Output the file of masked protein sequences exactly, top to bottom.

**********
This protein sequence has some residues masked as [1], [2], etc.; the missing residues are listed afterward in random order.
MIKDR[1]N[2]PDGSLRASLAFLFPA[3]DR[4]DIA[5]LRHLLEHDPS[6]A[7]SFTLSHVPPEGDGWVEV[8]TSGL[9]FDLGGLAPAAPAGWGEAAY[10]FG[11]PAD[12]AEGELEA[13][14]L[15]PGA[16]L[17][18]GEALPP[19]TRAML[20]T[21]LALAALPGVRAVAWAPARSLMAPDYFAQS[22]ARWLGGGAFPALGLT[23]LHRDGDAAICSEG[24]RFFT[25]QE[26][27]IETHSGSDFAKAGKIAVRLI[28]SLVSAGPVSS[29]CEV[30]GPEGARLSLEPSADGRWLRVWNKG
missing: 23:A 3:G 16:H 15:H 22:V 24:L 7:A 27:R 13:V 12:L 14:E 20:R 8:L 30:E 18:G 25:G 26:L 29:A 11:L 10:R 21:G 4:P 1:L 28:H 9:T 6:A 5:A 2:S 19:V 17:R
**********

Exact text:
This protein sequence has some residues masked as [1], [2], etc.; the missing residues are listed afterward in random order.
MIKDR[1]N[2]PDGSLRASLAFLFPA[3]DR[4]DIA[5]LRHLLEHDPS[6]A[7]SFTLSHVPPEGDGWVEV[8]TSGL[9]FDLGGLAPAAPAGWGEAAY[10]FG[11]PAD[12]AEGELEA[13][14]L[15]PGA[16]L[17][18]GEALPP[19]TRAML[20]T[21]LALAALPGVRAVAWAPARSLMAPDYFAQS[22]ARWLGGGAFPALGLT[23]LHRDGDAAICSEG[24]RFFT[25]QE[26][27]IETHSGSDFAKAGKIAVRLI[28]SLVSAGPVSS[29]CEV[30]GPEGARLSLEPSADGRWLRVWNKG
missing: 23:A 3:G 16:H 15:H 22:V 24:L 7:A 27:R 13:V 12:L 14:E 20:R 8:L 30:E 18:G 25:G 26:L 29:A 11:L 10:R 21:G 4:P 1:L 28:H 9:T 6:A 5:A 2:S 19:V 17:R